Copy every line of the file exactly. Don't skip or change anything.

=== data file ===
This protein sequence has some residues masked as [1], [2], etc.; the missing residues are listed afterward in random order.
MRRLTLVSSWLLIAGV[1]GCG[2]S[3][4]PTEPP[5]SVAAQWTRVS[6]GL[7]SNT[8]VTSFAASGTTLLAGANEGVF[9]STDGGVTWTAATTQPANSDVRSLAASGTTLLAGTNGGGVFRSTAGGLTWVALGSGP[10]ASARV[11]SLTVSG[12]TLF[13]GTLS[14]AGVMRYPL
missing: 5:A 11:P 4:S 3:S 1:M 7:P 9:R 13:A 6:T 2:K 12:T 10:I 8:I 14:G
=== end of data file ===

This protein sequence has some residues masked as [1], [2], etc.; the missing residues are listed afterward in random order.
MRRLTLVSSWLLIAGV[1]GCG[2]S[3][4]PTEPP[5]SVAAQWTRVS[6]GL[7]SNT[8]VTSFAASGTTLLAGANEGVF[9]STDGGVTWTAATTQPANSDVRSLAASGTTLLAGTNGGGVFRSTAGGLTWVALGSGP[10]ASARV[11]SLTVSG[12]TLF[13]GTLS[14]AGVMRYPL
missing: 5:A 11:P 4:S 3:S 1:M 7:P 9:R 13:A 6:T 2:K 12:T 10:I 8:I 14:G